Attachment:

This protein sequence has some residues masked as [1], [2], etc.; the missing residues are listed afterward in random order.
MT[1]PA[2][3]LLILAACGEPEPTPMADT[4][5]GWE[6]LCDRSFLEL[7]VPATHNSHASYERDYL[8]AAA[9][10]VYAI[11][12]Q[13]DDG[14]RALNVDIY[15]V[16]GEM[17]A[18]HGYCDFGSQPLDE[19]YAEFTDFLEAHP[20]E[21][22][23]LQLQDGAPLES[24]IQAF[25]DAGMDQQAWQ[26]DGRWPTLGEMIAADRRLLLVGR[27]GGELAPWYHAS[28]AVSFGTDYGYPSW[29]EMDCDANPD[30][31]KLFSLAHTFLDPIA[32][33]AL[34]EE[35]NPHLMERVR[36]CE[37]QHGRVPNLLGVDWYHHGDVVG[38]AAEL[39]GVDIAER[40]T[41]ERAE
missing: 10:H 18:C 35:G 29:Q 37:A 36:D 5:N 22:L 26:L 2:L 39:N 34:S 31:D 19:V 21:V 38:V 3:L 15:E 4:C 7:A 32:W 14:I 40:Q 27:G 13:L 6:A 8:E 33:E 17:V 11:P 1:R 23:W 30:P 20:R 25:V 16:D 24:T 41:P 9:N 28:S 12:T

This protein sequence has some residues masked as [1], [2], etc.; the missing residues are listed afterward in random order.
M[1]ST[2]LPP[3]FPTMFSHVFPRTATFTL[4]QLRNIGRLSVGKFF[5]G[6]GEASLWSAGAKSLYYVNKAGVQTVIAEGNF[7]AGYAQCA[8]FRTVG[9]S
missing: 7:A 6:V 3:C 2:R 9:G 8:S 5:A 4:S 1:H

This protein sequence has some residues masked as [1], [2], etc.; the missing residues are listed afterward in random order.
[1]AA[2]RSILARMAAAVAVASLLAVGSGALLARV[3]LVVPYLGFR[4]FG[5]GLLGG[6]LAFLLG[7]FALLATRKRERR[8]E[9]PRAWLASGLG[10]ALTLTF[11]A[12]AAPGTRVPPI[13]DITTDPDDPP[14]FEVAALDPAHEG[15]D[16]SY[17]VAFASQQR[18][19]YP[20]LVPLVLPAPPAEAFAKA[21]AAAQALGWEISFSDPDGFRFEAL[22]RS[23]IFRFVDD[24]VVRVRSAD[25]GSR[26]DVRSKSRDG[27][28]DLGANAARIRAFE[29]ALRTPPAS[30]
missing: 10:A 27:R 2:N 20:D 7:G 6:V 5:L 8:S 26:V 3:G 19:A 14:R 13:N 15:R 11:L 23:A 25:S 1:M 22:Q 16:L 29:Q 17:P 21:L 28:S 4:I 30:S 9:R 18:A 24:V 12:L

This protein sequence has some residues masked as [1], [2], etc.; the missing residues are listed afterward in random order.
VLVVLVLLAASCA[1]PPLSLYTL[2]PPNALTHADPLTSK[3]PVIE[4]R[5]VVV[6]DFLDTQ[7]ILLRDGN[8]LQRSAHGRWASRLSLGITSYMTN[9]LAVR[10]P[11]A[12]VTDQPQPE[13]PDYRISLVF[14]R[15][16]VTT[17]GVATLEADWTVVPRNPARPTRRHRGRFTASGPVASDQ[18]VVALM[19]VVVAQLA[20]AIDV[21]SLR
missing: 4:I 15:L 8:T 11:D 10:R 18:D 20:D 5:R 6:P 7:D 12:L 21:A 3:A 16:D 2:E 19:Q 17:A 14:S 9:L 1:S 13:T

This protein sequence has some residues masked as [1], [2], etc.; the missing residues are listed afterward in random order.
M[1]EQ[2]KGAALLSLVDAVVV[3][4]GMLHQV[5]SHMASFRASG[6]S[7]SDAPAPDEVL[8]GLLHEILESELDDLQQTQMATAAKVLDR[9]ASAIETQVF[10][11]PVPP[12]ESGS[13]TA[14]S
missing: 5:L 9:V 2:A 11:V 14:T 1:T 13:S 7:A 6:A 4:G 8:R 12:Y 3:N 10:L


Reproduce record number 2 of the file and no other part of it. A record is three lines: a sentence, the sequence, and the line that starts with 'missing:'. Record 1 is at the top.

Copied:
This protein sequence has some residues masked as [1], [2], etc.; the missing residues are listed afterward in random order.
M[1]ST[2]LPP[3]FPTMFSHVFPRTATFTL[4]QLRNIGRLSVGKFF[5]G[6]GEASLWSAGAKSLYYVNKAGVQTVIAEGNF[7]AGYAQCA[8]FRTVG[9]S
missing: 7:A 6:V 3:C 2:R 9:G 8:S 5:A 4:S 1:H